Migraines in Children: What You Should Know
Although most of the time we tend to associate migraines with a discomfort typical of high levels of stress in adulthood, migraines in children are also a reality. According to some recent studies, its incidence seems to be increasing. In recent years, it’s been found in 3-20% of preschool children and adolescents, the latter accounting for the majority of cases.
Migraines in children don’t appear in exactly the same way as in adults, but they can still be very bothersome and significantly affect their quality of life. On the other hand, if it isn’t diagnosed and treated properly, it contributes to the appearance of other problems, such as depression.
Symptoms of migraines in children
Headaches are common, and these can be throbbing, vary in intensity and extent, and be classified as unilateral or bilateral. In addition to this, aura can be common. Aura is a set of manifestations that precede the headache, such as a warning that includes visual disturbances, muscle weakness and difficulties with language.
Other associated symptoms are the following:
- Abdominal pain
- Sensitivity to stimuli such as light (photophobia), sound (phonophobia), or smells (osmophobia)
In younger children, the pain may not last too long. It may last about two hours, while in adolescents and adults it will last four hours or more on average. In all cases, symptoms seem to get worse with physical activity.
Depending on the age of the child, they may or may not be able to describe exactly what they’re feeling. Young children tend to hold their heads, cry, be irritable, and misbehave. All of this is because of the pain.
As in adults, the exact causes of migraine headaches in children are unknown. And although several theories have been raised, such as the vascular one, none has been able to cover everything that could define the origin of the disorder.
In view of this, there are experts, such as those of the Spanish Association of Pediatrics, who consider that migraine is a heterogeneous syndrome. An important genetic component would take place, influenced by exogenous and endogenous factors linked to biochemical changes.
Diagnosis of migraine in children
As the authors of an article published in Comprehensive Pediatrics state, diagnosing migraines in children can be a challenge. Often, it’s underdiagnosed, undertreated, and overlooked. In addition, the corresponding therapy isn’t carried out nor are preventive measures applied.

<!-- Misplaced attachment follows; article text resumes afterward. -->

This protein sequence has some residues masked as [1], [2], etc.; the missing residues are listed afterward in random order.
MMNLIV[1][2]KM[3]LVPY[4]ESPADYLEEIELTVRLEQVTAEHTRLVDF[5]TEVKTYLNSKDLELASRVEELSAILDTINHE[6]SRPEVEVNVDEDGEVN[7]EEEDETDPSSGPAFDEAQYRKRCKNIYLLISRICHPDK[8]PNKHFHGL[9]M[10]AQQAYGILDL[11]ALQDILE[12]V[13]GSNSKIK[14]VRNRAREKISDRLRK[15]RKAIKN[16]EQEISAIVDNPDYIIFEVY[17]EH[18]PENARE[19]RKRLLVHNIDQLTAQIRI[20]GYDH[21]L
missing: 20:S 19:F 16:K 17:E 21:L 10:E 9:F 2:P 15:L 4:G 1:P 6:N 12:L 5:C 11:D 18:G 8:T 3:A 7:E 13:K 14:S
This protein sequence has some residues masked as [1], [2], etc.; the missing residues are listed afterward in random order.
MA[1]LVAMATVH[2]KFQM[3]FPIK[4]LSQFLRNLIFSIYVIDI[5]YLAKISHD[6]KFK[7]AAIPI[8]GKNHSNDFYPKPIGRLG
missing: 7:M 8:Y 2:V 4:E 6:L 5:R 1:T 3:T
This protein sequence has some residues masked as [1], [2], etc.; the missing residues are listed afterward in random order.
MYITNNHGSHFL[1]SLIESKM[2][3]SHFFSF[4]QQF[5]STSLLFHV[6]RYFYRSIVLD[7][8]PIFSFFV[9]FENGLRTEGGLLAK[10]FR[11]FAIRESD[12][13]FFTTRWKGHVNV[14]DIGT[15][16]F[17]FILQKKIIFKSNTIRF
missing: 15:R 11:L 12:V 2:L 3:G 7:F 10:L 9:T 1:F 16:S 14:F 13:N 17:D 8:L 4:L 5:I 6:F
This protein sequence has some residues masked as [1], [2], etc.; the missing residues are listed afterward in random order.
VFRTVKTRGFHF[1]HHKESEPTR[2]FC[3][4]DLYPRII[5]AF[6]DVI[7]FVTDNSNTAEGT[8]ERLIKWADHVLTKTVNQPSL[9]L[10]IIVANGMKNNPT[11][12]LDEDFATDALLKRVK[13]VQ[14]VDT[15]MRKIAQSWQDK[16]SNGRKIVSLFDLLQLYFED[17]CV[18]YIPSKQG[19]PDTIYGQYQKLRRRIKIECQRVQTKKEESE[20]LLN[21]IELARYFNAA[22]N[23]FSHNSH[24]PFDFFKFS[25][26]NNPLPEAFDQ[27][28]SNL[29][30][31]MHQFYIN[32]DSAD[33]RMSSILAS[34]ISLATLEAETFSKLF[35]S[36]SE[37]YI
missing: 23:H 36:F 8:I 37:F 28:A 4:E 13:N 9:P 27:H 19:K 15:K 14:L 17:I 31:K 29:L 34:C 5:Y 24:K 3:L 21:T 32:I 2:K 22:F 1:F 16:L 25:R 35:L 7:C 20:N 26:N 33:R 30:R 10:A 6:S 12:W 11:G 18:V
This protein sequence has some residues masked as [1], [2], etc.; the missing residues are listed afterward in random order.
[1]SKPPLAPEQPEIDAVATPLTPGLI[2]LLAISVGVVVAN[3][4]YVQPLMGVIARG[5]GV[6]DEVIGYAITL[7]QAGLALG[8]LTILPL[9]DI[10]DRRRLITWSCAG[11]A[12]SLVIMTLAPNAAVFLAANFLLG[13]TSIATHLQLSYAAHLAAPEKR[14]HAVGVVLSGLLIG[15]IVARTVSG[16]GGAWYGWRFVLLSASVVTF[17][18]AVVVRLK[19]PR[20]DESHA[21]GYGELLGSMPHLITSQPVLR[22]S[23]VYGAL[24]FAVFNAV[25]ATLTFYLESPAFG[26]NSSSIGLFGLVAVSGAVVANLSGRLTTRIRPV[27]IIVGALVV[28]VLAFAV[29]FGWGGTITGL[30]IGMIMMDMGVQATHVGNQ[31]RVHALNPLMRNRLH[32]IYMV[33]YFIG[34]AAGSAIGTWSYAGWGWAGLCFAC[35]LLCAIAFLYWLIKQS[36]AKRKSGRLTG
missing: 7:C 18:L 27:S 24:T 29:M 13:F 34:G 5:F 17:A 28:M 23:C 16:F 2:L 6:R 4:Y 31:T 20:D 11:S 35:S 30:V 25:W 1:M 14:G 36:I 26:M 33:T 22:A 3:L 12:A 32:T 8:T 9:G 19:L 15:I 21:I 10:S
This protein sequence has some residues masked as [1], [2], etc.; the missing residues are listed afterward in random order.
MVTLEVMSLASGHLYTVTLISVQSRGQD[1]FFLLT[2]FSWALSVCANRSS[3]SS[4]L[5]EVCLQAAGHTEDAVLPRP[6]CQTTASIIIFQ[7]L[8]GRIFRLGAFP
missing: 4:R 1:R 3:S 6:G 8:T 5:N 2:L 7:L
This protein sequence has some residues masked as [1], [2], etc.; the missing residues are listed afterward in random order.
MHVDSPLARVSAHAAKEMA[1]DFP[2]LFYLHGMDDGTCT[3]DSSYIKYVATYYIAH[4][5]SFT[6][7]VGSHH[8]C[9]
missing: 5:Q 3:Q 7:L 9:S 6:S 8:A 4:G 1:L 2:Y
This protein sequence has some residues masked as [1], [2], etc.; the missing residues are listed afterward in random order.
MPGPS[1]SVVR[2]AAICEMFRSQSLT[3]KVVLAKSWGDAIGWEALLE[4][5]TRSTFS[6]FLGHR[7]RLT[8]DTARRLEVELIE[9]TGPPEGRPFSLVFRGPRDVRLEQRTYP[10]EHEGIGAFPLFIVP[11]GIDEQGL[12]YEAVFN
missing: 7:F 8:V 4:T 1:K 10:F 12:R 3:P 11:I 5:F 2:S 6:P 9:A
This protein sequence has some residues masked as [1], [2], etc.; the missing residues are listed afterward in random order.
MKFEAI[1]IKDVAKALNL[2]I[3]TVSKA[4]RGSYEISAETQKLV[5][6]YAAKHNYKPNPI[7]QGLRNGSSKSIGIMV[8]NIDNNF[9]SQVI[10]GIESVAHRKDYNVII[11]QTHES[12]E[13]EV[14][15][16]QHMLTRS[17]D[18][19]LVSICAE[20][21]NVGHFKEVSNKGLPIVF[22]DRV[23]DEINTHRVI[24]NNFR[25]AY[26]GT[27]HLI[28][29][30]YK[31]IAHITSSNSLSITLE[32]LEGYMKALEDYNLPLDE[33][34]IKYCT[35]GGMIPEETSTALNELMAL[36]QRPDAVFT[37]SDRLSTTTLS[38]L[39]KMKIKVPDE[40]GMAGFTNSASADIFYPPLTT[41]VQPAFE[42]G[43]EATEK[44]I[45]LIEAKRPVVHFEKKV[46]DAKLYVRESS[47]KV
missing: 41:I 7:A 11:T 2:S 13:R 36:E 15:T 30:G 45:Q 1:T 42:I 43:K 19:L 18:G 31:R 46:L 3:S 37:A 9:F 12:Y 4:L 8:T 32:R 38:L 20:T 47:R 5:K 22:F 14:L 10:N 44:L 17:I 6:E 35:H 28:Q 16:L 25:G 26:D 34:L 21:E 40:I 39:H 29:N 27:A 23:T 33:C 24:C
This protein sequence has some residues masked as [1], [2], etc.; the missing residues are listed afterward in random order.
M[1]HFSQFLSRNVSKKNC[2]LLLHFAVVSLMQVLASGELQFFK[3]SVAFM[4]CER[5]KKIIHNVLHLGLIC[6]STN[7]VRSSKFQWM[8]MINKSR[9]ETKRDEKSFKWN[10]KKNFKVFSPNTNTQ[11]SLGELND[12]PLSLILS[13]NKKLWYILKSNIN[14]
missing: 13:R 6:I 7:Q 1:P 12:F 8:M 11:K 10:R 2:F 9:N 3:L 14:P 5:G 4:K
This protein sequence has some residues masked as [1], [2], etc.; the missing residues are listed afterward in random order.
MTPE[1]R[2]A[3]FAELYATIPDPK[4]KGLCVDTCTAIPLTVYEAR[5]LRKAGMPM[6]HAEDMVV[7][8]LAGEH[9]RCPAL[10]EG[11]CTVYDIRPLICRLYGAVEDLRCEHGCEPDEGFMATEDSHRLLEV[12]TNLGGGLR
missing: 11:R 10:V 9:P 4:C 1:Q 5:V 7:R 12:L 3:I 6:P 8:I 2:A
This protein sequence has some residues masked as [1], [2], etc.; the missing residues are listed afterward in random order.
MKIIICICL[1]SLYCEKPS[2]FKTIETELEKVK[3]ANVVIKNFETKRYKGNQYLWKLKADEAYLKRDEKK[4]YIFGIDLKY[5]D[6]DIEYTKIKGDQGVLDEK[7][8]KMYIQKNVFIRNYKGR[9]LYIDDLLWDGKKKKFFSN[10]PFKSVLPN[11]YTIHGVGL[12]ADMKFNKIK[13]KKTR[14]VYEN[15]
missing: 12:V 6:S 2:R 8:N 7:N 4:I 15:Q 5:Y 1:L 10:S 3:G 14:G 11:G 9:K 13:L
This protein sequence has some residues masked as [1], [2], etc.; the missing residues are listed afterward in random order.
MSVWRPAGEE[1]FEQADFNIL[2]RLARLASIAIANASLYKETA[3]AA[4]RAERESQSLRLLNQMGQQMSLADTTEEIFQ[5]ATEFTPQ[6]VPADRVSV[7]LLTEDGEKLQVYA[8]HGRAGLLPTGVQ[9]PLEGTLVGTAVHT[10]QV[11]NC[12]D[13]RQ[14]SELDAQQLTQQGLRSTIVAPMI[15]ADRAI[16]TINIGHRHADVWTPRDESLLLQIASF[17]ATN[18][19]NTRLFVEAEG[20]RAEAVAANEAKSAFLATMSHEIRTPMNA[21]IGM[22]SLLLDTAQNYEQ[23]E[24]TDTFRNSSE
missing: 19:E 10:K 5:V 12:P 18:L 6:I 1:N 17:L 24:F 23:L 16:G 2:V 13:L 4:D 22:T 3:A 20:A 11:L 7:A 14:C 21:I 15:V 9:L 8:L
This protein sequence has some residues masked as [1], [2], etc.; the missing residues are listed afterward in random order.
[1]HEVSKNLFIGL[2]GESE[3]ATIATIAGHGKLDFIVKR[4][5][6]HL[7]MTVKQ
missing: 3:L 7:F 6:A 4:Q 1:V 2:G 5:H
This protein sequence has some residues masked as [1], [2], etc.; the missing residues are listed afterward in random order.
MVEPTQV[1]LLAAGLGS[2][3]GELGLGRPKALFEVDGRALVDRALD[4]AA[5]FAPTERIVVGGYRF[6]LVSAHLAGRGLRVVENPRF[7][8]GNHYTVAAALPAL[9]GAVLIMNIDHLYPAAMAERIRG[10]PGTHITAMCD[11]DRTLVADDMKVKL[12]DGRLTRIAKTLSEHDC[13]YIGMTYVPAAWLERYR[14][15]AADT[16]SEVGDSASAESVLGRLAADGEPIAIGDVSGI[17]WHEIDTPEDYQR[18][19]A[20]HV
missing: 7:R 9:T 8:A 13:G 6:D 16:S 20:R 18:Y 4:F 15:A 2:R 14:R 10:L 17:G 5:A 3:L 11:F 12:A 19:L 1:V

As we mentioned, the challenge comes, in part, from the difficulties that children may have when describing their symptoms. It’s also due to the variability of clinical manifestations and the high frequency of accompanying symptoms.
To arrive at a diagnosis of migraine, the doctor must carefully analyze the pattern of the child’s symptoms. It isn’t common for the professional to resort to imaging tests. If they do, it’ll be to rule out other causes.
In such a situation, they may request the following:
- CT scan
- MRI of the brain
- Sinus X-ray
- Lumbar puncture
In the presence of changes in levels of consciousness or cardiovascular symptoms, such as arterial hypertension or bradycardia (beats that are below the normal rate), neurological imaging should be used. They also explain that if there are no signs of increased risk or danger, then you should only resort to them if there’s a real concern in the family.
The non-pharmacological component plays a very important role in the treatment of migraines in children and adolescents. Not only because it has been shown to help relieve the pain, but because it encourages the education of patients themselves regarding headaches and the importance of knowing how to take care of yourself.
Although it’s true that the treatment could include some drugs (analgesics such as paracetamol or ibuprofen, triptans, and antiemetics), non-pharmacological therapeutic measures are usually given greater importance. Among them, we can highlight the following:
- Maintaining adequate hydration
- Exercising regularly
- Not skipping meals
- Sleeping well
- Applying relaxation techniques
- Resting in a dark, cool, and quiet room
- Reducing or avoiding the use of electronic devices
- Conducting cognitive behavioral therapy
Prevention of migraine in children
To prevent migraine episodes in children, it’s important to help them maintain a routine, especially when it comes to sleeping and eating. On the other hand, the rest of the therapeutic measures already mentioned have proven to be very useful.
If you suspect that your child might have migraines, don’t hesitate to take them to the pediatrician for an evaluation. The sooner they get a diagnosis and initiate treatment, the sooner you can get relief and lead a good quality of life.